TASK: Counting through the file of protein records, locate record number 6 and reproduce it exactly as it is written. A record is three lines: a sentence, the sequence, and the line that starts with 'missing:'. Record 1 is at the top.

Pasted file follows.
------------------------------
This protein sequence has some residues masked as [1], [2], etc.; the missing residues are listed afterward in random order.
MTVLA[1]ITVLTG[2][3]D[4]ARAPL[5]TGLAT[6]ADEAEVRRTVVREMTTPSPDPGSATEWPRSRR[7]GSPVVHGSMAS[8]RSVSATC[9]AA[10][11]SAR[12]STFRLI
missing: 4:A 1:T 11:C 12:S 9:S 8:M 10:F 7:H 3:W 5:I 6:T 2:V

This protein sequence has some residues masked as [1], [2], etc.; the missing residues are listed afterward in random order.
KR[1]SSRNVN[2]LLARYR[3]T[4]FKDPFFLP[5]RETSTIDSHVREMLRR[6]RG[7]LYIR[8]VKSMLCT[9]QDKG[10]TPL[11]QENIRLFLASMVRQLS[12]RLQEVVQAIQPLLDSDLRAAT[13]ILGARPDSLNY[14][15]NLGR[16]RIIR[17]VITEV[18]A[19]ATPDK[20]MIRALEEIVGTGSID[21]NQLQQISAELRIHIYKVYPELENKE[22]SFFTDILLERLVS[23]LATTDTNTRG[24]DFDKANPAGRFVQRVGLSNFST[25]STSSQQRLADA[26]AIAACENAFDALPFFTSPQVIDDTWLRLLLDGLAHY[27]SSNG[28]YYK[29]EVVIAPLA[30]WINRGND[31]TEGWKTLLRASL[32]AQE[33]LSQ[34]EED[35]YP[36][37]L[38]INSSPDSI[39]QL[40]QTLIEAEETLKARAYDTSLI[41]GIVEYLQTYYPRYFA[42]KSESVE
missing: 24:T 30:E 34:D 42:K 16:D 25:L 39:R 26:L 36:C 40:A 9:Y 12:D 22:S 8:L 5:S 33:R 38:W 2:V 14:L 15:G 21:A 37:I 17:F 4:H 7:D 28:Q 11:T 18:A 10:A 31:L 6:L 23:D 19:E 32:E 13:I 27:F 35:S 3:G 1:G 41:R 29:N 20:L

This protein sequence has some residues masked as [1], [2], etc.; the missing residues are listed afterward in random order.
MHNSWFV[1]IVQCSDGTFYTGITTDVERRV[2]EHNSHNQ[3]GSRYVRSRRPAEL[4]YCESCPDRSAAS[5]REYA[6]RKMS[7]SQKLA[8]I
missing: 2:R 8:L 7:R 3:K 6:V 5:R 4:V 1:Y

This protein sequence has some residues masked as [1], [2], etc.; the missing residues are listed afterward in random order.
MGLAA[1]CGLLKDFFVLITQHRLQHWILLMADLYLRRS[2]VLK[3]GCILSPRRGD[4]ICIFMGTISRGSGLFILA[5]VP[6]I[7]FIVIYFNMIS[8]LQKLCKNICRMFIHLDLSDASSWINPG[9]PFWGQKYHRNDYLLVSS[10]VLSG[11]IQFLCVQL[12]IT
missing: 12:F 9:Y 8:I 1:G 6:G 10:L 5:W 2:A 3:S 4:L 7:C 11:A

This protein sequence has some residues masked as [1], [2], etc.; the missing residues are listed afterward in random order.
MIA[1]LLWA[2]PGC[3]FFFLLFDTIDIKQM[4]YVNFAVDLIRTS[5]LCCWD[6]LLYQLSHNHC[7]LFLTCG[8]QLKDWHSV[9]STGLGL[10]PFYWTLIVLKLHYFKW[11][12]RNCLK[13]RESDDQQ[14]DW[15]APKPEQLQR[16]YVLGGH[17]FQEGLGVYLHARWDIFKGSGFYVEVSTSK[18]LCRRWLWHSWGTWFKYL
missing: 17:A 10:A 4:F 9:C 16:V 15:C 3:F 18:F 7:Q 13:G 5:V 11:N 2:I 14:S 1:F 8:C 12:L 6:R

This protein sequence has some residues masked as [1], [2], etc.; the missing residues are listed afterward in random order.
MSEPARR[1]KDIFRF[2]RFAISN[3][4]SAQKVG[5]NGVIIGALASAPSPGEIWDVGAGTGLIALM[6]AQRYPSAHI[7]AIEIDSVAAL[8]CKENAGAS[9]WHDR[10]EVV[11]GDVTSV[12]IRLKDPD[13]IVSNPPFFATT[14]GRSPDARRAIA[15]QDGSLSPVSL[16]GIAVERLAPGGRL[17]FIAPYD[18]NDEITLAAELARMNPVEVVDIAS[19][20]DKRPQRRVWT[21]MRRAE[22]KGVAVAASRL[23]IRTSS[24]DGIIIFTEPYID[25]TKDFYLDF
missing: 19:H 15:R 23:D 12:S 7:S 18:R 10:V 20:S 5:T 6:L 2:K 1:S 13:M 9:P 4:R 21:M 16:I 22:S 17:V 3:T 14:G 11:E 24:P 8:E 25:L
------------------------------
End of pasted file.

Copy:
This protein sequence has some residues masked as [1], [2], etc.; the missing residues are listed afterward in random order.
MSEPARR[1]KDIFRF[2]RFAISN[3][4]SAQKVG[5]NGVIIGALASAPSPGEIWDVGAGTGLIALM[6]AQRYPSAHI[7]AIEIDSVAAL[8]CKENAGAS[9]WHDR[10]EVV[11]GDVTSV[12]IRLKDPD[13]IVSNPPFFATT[14]GRSPDARRAIA[15]QDGSLSPVSL[16]GIAVERLAPGGRL[17]FIAPYD[18]NDEITLAAELARMNPVEVVDIAS[19][20]DKRPQRRVWT[21]MRRAE[22]KGVAVAASRL[23]IRTSS[24]DGIIIFTEPYID[25]TKDFYLDF
missing: 19:H 15:R 23:D 12:S 7:S 18:R 10:V 20:S 5:T 6:L 2:K 1:S 13:M 9:P 4:R 21:M 16:I 22:S 17:V 3:T 14:G 11:E 24:P 8:E 25:L